Flying the Line

Success Story: From Student to Instructor to First Officer

While here at ATP I get the chance to meet a lot of very interesting people who come to ATP with only their ambitions and the willingness to work hard to get where they want to go. With those tools they are molded into student-pilots and then into professional aviators who in a relatively short time will join the Airline Industry as talented First Officers. These men and women move on to very successful careers in aviation, and at times they get a chance to look back and share with us how they achieved their career goals. Justin Kaiser is one such pilot that I have been fortunate enough to meet and know and help in some small way, and I want to share his experiences with you:
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ATP Student to Chief Pilot – A Long Way to Go in a Short Time

The love of flying can take pilots to many far-flung places and doesn’t always lead one to a career in the Airline Industry. I have watched many graduates from ATP head to the cockpits of airliners literally around the world, but I have also watched many head to corporate flight departments as well as cargo and charter operations. One story I want to share with you is about Eric Brill who has gone from flight training with ATP to becoming the new Chief Pilot of the largest seaplane operation in India.
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A Testimonial That Says It All About Flight Training

Training at ATP makes a pilot part of a fraternity of Alumni that tend to stay in touch with us throughout their career. The phase of their career, when an ATP Graduate gets their first flying job, is the part that I enjoy hearing about the most . It is usually the time when a pilot reflects on their time with ATP and looks to an exciting future in aviation. I saw a very good letter of this type that was sent to our VP of Operations, and want to share it with you because of how it shows an ATP Students progress through our training program:
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I just got the job! What is next?

ATP provides a practiced and proven pathway to flying for the airlines, and the best part of my job is helping them transition from General Aviation Pilots to professional Part 121 Airline Pilots. Dustin Means is just such a pilot. He came to ATP at the end of June in 2010 as a Private Pilot, and then went through ATP’s Career Pilot Program. Dustin then began instructing for ATP and became one of our Standardization Pilots who actually teach new-hire CFIs how to teach in a very standardized Program for ATP. Dustin was then hired through PilotPool.com by Mesa Airlines, and sent back a description of his experiences going through new-hire training at Mesa:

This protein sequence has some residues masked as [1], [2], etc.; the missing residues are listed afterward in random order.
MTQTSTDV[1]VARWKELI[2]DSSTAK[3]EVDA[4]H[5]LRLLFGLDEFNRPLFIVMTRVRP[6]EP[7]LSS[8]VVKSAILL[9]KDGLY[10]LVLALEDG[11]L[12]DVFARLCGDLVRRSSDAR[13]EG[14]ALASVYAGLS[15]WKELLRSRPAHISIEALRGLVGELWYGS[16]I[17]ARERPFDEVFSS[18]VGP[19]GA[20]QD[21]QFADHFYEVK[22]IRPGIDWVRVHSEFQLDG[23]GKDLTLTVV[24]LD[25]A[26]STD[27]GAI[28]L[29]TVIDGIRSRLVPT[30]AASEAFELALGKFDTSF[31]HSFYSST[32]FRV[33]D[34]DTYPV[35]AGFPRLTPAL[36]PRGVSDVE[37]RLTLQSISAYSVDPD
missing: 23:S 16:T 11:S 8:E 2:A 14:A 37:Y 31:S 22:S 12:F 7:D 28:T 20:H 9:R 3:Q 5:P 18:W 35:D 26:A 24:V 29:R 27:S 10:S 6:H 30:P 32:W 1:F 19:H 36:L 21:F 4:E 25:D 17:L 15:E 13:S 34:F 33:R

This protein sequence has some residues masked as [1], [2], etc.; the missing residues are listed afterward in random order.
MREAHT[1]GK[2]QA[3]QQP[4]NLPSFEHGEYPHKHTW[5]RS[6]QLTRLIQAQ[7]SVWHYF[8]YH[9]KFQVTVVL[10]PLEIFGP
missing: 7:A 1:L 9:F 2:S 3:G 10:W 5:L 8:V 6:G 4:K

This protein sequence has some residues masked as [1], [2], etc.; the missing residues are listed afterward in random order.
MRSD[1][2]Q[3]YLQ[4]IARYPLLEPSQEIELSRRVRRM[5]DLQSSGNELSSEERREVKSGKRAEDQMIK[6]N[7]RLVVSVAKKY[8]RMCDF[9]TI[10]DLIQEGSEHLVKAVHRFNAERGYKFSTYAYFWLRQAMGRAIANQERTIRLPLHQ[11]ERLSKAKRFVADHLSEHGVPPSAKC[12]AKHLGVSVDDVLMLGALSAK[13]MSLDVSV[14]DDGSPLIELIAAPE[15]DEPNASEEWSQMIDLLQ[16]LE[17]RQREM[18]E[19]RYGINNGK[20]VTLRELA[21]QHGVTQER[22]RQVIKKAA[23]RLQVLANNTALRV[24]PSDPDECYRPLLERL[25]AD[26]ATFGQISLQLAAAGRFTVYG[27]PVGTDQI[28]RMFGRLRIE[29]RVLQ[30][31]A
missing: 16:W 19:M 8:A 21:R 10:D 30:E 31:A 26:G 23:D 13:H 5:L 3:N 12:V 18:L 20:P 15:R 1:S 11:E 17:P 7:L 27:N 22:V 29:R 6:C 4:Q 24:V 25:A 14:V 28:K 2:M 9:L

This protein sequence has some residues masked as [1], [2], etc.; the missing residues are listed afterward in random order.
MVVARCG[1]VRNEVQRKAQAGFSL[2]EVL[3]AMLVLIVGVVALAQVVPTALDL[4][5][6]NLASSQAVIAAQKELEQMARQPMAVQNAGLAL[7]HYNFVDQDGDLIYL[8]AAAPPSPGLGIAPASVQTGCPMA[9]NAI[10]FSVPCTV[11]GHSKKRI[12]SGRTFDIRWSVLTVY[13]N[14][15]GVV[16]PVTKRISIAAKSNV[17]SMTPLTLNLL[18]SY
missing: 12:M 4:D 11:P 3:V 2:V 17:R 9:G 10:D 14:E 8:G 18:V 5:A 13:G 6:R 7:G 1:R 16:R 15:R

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First Officer Ashley Dowd followed in the footsteps of her father, Captain David Dowd, to become an ExpressJet pilot

I saw a great article on the Being ExpressJet blog on ExpressJet’s website about one of ATP’s former students who now flies for ExpressJet. Ashley Dowd is her name and she trained with ATP at our Dallas Training Center in 2009 and then went on to instruct for ATP before being hired to fly for ExpressJet where she is now. Ashley is fortunate enough to be able to fly with her father, who is a Captain for ExpressJet. The article is below:
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The Long Green Flash

Captain Ken O’Donnell began flight training with ATP in 2002, and has gone on to instruct as a CFI and an RJ Instructor for ATP. Ken went on to fly for Republic Airlines, as well as to serve the upcoming generation of airline pilots by acting as a Career Coach on the informational website, BeAnAirlinePilot.com. From time to time Ken sends us stories about flying the line as an Airline Pilot, and I would like to share one with you now:
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Let’s Talk Instrument Approaches!

Captain Ken O’Donnell flies an Embraer 175 for Republic Airlines. Ken is also a former ATP Student, Instructor and Regional Jet Instructor and is currently a Career Coach with BeAnAirlinePilot.com. Ken shared an article that he wrote about professionally flying instrument approaches and I would like to share it with you.
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Airline Pilot Terminology Explained: Flight Time and Duty Time Limitations

In the course of learning about how to become an airline pilot, you hear a lot of phrases that are not self-explanatory. Since you will definitely have to learn and use these concepts I thought I would explain a few of them. Flight Time and Duty Time are two phrases that mean something different to a Part 121 Airline Pilot then they might to the average General Aviation Pilot for example.
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